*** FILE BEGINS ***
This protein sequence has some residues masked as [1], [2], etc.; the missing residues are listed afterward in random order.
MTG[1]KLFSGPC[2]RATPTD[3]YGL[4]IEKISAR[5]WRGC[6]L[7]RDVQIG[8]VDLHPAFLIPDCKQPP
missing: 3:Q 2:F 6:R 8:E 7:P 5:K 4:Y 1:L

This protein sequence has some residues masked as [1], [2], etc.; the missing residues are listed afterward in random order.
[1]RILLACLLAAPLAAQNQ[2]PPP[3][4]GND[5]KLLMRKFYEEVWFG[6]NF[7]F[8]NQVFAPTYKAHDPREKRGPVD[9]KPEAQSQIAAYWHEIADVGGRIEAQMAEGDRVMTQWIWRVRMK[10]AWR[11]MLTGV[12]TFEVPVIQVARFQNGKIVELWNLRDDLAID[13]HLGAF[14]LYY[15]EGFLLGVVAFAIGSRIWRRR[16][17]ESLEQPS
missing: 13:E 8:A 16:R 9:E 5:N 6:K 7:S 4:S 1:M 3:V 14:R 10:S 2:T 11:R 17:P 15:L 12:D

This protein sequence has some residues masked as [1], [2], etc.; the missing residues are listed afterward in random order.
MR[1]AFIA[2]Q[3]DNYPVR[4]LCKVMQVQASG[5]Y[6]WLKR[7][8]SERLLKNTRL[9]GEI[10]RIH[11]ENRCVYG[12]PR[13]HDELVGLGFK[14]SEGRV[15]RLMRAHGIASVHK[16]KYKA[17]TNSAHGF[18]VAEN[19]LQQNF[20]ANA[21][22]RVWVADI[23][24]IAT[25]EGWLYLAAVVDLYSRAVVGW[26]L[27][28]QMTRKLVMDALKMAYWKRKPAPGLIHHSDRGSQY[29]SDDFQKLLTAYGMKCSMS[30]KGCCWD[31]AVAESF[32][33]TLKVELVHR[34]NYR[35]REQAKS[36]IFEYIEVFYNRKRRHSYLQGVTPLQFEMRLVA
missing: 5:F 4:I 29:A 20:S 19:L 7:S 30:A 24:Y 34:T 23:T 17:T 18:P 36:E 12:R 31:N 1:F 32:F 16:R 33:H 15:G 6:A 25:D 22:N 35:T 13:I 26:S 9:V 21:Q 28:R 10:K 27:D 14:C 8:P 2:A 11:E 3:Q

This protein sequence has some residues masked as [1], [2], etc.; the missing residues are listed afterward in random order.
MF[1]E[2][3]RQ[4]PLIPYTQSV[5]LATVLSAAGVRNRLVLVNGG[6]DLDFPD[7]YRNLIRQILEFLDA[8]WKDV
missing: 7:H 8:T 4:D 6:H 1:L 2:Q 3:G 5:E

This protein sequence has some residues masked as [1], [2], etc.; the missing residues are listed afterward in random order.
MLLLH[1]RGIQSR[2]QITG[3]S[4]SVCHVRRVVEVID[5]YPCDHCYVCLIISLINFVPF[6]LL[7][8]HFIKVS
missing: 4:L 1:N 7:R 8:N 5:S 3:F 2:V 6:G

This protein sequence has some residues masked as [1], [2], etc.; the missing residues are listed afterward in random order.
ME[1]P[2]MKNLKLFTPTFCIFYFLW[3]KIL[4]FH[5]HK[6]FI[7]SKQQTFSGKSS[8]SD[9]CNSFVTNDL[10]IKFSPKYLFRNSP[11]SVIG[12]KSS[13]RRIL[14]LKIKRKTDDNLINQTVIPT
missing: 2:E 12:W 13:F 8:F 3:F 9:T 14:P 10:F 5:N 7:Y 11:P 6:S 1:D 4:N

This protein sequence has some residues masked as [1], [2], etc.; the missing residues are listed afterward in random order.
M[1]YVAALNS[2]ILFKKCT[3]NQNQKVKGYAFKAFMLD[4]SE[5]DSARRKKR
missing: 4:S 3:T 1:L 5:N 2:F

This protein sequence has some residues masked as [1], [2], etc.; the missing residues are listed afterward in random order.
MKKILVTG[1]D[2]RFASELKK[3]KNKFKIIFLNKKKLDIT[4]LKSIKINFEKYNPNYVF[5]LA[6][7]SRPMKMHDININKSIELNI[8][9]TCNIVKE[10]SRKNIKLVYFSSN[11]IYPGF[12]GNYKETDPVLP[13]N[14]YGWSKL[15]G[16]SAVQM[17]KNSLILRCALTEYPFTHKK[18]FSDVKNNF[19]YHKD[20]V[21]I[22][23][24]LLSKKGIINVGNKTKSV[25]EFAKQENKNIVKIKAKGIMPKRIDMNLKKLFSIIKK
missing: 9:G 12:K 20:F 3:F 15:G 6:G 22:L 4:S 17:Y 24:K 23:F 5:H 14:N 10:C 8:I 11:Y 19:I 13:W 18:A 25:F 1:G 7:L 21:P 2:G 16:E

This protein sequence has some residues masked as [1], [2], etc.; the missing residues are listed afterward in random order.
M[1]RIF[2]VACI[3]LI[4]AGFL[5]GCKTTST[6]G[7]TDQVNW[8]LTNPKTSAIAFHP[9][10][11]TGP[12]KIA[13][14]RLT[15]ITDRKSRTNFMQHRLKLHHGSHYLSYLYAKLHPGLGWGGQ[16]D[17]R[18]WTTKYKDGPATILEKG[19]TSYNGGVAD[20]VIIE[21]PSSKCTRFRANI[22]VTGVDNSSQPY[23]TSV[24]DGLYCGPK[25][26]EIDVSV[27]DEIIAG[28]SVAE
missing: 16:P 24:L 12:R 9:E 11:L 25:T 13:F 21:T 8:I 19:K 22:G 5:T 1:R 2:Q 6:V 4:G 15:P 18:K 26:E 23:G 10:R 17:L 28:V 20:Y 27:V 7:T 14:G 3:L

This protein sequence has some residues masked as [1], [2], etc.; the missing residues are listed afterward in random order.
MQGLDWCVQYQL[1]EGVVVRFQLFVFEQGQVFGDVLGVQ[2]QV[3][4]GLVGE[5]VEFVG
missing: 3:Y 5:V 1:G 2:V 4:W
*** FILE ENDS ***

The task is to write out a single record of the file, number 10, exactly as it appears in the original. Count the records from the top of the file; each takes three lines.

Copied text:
This protein sequence has some residues masked as [1], [2], etc.; the missing residues are listed afterward in random order.
MQGLDWCVQYQL[1]EGVVVRFQLFVFEQGQVFGDVLGVQ[2]QV[3][4]GLVGE[5]VEFVG
missing: 3:Y 5:V 1:G 2:V 4:W